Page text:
In a press release Friday, Jim Alling, T-Mobile Chief Operations Operator, answered some of the questions we'd seen posed by the community in the wake of the biggest news this week. In a press release sent to "Dear Valued T-Mobile Customers", Alling assuaged the fears and lauded the benefits of the merger. From a purely technical standpoint it's going to be a great move for the US wireless network, if everything goes well during the regulatory and review process over the next year, there's going to be a double-thick wireless network from the overlapping mesh of LTE towers all under AT&T's hand.
There have been dark rumblings from those use T-Mobile about only having a year for their G2x's. This isn't going to be a technical issue. With both companies using SIM cards and with the merger going down over the course of a year. AT&T and T-Mobile will both be working together to ensure that customers will have no trouble migrating their devices over to AT&T's network. Anything else just doesn't make much sense. You might not even have to change your SIM card. I kept my Cingular SIM card for multiple years after their merger with AT&T. It worked the whole time, it just drew a lot of jibes from the salespeople whenever I got a new phone. Really, LTE devices are LTE devices, and most of the integration of the network is going to happen on the back-end.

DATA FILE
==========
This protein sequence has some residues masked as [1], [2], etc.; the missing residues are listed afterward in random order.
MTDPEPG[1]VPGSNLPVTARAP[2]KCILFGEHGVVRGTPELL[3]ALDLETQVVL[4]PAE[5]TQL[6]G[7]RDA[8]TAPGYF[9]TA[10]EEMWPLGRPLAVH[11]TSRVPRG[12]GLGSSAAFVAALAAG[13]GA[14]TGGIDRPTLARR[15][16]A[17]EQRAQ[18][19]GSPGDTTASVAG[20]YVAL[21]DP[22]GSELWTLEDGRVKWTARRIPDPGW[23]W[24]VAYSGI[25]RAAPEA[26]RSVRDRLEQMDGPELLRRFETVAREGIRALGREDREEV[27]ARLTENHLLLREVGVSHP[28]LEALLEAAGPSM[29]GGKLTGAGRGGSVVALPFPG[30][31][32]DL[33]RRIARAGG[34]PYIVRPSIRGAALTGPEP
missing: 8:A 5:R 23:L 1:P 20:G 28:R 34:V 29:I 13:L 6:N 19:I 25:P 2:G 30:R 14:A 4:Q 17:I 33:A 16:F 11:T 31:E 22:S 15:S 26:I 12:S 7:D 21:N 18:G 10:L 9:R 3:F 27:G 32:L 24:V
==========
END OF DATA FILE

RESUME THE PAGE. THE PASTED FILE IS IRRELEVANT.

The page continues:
Q: Will I have to upgrade my T-Mobile 3G/4G device after the acquisition closes?
A: T-Mobile has no plans to alter our 3G / 4G network in any way that would make your device obsolete. The deal is expected to close in approximately 12 months. After that, decisions about the network will be AT&T’s to make. That said, the president and CEO of AT&T Mobility was quoted in the Associated Press saying “there’s nothing for [customers] to worry about… [network changes affecting devices] will be done over time… ”